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Ruth Dyson’s Address to Disability Issues Office

Ruth Dyson’s Address for the official opening of the Office for Disability Issues

Grand Hall, Parliament Buildings, Wellington - 2pm, Monday, 30 September 2002

Tënä koutou katoa. Tënä koutou ngä tängata hauä me o koutou whänau, hoa, häpori hoki, tae atu ki te hunga e tautoko ana i te whakakotahi i a ngäi tätau.

[Greetings to all people with disabilities, their families/whanau, friends and communities, and all those who support a fully inclusive society.]

Good morning and welcome to this great occasion: the official opening of the Office for Disability Issues.

Some people say good things often come in threes. Well this is number three of the landmark events for people with disabilities that have occurred in as many years.

First we established the Minister for Disability Issues. I am proud and honoured to be the first office holder. Next was the launch of the New Zealand Disability Strategy to give us a vision and framework for action.

Now we have come to the third significant development that New Zealanders with disabilities have long been waiting for – the establishment of an Office for Disability Issues that will provide strong leadership and coordinated action across all sectors, and will be the leading voice for disability issues within government.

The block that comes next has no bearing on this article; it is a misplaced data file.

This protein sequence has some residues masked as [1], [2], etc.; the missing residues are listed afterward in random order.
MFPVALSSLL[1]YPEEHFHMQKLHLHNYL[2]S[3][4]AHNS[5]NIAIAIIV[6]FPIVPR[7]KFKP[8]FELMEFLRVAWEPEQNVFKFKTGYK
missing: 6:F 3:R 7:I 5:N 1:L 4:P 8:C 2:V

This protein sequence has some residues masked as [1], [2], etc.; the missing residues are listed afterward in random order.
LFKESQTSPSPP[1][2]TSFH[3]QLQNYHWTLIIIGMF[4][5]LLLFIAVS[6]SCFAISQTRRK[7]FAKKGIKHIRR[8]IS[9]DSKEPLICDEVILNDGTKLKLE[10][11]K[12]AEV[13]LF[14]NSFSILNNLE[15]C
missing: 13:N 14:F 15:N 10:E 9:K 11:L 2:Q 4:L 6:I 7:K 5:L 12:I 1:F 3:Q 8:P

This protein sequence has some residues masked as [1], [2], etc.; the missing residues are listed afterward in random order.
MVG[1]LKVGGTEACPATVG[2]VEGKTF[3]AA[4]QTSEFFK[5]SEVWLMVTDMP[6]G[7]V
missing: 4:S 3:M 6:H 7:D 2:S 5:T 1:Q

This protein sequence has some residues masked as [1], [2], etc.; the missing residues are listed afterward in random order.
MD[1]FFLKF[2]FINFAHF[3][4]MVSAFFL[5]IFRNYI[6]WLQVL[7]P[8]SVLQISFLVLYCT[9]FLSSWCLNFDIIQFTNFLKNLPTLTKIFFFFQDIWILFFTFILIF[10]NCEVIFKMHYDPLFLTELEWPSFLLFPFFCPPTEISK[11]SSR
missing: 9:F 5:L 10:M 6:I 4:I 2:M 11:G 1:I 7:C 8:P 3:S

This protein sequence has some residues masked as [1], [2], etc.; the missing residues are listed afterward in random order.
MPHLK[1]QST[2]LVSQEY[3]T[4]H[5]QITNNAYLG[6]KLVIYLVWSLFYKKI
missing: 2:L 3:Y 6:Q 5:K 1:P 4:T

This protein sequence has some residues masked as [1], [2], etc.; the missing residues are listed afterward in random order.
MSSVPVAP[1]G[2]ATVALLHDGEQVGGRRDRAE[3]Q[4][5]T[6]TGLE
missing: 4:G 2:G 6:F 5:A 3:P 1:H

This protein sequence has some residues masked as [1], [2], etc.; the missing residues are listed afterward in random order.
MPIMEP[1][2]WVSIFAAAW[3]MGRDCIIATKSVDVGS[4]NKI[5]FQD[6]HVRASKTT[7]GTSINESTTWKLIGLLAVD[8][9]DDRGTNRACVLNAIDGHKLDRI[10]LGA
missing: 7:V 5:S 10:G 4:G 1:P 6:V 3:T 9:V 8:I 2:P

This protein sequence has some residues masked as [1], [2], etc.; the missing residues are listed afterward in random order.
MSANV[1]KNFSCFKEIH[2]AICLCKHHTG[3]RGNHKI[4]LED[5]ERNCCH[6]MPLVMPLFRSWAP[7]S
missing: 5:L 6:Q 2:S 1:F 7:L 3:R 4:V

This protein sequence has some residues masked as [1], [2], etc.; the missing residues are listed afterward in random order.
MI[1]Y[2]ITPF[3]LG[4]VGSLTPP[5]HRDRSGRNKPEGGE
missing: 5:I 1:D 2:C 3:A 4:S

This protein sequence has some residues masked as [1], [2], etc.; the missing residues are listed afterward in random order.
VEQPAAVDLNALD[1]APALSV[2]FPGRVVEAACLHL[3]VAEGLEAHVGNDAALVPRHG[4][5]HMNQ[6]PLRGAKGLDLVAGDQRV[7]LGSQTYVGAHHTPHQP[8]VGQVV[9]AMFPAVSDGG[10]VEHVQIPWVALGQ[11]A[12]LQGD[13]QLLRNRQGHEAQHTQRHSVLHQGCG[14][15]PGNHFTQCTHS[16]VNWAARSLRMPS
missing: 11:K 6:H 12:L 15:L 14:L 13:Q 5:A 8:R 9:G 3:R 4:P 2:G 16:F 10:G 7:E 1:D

Before I go further I want to pay tribute to the excellent work carried out by Ministry of Health’s Disability Services Directorate in developing and monitoring the New Zealand Disability Strategy. The directorate did a fantastic job to get the strategy up and running.

They have enabled us to get where we are now through total dedication and commitment to the job, and I am sure I am reflecting the sentiments of the whole disability sector in applauding the directorate’s efforts and achievements.

The directorate will now be able to put all its energies into its core area of responsibility, disability support services, and of course it will have a close relationship with the new office.
The role of the office is to give policy advice on disability issues, lead the government’s implementation and monitoring of the New Zealand Disability Strategy, and work closely with the disability sector, both during the setting-up phase and in the development of its work programmes.

One of its roles will be to ensure that a disability perspective is included in all relevant Cabinet papers. This will make a big difference. It will give us the opportunity to have guaranteed input into a wide range of government policies while they are being developed, not as an afterthought or not at all.

Since the setting up of the Office for Senior Citizens, an increasingly strong older person’s perspective has come through all areas of government policy, and I expect the same thing to happen as a result of the new disability issues office.

I am delighted that we have such a high-calibre person in Jan Scown to lead the office.
Many of you will know Jan, who co-chaired the New Zealand Disability Strategy sector reference group, has been the chief executive of the Community Living Trust in Hamilton and helped to establish Access Ability Limited, a NASC agency operating in five centres in New Zealand.

She is a qualified psychologist who has held a range of senior positions in the disability sector for more than 20 years, and her experience and skills are going to be invaluable.